“It’s a style I love to play as well.” Those were Springbok star Cheslin Kolbe’s words when asked about their quarter-final opposition’s exciting brand of rugby… not like he needs to convince anybody.
The Boks are gearing up for their last-eight battle against the hosts, one that can only be a good one considering how well the Brave Blossoms have done in the pool stages.
It’s their attacking game that has been their biggest weapon, and Kolbe, who can give a master class or two himself on balling with flair, says sticking to their strengths – regardless of how much he loves to let his feet and the ball do the work – will be important.
“Japan are playing exciting rugby. They are giving the ball a lot of air, and want to stretch your defensive structures,” he said.
“But we have our own structures and plan we want to implement, especially this weekend, and cut down their options to force them into some structure.”
The Boks’ 41-7 thumping of Japan in their final World Cup warm-up would have done a lot to lessen the talks of the Brighton Miracle of 2015, and when asked about the two-point defeat, Kolbe said: “If you compare rugby in 2015 and 2019, it has definitely gone a different way – it’s not the same style of rugby that’s being played. Teams are more technical.
“Knowing we had the 2015 loss to Japan – I wouldn’t say it’s stuck in our head, but we know it happened. But it’s four years later and a new opportunity for us.”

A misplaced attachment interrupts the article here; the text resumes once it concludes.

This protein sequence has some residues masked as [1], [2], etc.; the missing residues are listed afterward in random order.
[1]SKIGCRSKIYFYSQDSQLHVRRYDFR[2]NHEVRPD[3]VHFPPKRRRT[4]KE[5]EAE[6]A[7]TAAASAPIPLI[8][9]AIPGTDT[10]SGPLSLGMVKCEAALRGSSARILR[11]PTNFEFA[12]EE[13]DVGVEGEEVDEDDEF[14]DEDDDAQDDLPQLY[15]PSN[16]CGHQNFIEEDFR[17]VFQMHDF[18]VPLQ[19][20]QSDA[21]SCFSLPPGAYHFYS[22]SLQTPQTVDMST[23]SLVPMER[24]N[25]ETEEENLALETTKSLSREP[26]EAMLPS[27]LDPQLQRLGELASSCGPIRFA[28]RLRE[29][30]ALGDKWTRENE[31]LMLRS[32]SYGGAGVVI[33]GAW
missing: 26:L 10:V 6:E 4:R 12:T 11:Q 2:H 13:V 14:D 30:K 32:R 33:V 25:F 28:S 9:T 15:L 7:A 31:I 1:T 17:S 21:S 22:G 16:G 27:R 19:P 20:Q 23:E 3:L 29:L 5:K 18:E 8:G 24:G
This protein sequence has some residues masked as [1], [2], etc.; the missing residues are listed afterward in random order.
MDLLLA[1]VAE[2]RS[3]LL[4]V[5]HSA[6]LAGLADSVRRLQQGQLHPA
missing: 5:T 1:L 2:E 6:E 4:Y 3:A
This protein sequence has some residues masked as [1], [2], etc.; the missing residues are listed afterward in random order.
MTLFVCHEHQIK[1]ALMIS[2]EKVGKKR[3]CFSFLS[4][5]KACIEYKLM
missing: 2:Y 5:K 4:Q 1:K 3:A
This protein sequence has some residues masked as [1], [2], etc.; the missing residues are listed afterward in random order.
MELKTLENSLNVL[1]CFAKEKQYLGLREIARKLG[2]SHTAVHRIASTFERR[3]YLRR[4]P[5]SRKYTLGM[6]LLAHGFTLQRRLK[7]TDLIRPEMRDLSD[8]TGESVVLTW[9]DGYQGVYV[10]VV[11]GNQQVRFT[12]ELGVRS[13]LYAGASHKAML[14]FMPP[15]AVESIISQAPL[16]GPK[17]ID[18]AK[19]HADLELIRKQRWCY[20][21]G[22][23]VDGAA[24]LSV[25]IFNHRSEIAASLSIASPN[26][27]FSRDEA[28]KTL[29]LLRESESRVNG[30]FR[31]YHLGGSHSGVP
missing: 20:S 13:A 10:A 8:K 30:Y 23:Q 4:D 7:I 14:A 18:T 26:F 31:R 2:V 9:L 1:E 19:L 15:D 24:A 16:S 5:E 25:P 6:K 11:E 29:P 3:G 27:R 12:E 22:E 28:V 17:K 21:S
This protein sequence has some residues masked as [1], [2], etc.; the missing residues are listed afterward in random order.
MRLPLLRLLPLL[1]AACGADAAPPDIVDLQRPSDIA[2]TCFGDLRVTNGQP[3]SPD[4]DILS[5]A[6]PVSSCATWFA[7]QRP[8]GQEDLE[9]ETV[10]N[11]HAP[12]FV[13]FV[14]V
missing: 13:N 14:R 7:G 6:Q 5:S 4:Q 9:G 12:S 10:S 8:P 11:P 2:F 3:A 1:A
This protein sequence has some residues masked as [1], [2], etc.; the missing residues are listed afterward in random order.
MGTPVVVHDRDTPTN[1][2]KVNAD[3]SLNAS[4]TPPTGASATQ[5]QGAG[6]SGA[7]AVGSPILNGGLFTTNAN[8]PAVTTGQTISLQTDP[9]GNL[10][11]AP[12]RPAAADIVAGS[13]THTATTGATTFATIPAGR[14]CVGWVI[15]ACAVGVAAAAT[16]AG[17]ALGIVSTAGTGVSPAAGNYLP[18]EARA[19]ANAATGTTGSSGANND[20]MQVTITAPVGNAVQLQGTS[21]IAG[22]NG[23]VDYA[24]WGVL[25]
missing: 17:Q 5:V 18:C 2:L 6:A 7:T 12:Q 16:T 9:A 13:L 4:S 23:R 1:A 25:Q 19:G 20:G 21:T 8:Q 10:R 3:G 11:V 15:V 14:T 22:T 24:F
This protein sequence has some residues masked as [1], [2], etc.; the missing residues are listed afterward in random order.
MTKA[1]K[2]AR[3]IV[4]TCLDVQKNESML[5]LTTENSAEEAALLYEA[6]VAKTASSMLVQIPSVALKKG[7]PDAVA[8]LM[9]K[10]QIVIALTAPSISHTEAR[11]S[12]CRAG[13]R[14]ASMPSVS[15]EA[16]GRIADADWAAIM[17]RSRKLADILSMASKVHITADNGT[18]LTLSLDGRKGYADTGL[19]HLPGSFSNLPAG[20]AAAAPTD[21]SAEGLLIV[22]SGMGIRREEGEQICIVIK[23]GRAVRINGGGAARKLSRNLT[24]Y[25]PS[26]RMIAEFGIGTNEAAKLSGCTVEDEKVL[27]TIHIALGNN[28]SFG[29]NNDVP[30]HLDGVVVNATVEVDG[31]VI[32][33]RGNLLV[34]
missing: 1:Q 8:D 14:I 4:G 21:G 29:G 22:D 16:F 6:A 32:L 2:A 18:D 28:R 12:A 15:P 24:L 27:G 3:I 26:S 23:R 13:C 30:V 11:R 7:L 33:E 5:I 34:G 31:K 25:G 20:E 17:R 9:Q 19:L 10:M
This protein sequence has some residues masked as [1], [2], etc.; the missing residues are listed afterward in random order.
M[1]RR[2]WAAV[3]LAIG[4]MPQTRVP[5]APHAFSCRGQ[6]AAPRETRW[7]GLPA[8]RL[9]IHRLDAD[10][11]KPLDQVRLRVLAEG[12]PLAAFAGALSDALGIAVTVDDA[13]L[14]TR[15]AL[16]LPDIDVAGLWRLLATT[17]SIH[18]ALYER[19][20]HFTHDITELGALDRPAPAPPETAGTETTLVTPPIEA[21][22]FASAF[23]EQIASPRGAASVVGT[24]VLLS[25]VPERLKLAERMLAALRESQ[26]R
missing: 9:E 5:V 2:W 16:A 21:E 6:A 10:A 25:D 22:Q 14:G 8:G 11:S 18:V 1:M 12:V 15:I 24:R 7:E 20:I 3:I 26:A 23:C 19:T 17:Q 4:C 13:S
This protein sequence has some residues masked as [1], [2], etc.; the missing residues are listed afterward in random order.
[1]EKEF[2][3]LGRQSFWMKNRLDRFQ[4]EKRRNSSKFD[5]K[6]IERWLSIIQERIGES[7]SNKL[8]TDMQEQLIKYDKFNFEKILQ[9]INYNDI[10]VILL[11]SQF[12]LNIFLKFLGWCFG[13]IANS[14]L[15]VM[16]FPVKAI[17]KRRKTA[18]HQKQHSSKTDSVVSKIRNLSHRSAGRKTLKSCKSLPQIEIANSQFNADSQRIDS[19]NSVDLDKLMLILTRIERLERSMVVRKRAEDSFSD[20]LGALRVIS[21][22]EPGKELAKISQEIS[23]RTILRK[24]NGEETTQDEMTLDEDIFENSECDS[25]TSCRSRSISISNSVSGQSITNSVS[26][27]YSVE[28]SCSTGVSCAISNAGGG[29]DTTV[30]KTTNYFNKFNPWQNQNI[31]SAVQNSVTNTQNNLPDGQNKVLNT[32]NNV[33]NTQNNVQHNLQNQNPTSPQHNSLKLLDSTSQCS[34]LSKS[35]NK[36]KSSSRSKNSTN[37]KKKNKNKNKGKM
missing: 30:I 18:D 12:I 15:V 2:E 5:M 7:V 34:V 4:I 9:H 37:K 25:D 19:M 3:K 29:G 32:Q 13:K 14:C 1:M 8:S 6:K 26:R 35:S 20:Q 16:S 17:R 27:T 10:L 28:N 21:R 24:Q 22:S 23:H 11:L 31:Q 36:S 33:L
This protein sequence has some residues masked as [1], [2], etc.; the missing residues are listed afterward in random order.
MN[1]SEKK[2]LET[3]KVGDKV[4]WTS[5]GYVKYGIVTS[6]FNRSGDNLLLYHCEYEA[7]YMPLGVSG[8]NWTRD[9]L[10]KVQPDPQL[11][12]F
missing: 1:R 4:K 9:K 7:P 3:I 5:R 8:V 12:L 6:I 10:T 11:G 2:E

On the friendly in Kumagaya, Kolbe added: “Playing them in September, we knew there was a bit of pressure because of what happened in 2015. But we knew we had a plan.
“We got the victory in that match, but if you look at Japan at the World Cup, they have evolved and improved their game in different departments – especially line-speed in defence, and a lot of attacking at the breakdowns.
“They have definitely worked on a few things.”
While there have been some polarising decisions and comments made during this World Cup, Japan coach Jamie Joseph’s opinion about his wingers cannot be questioned.
The New Zealander referred to his try-scoring wingers Kenki Fukuoka and Kotaro Matsushima as Ferraris, descriptions well deserved considering the blistering tries they’ve scored.
On facing Fukuoka, whom he played against during the 2016 Olympics with the Blitzboks in Rio, Kolbe said: “He is a very good player. He’s got a lot of speed, is really powerful and explosive.”
@WynonaLouw Cape Times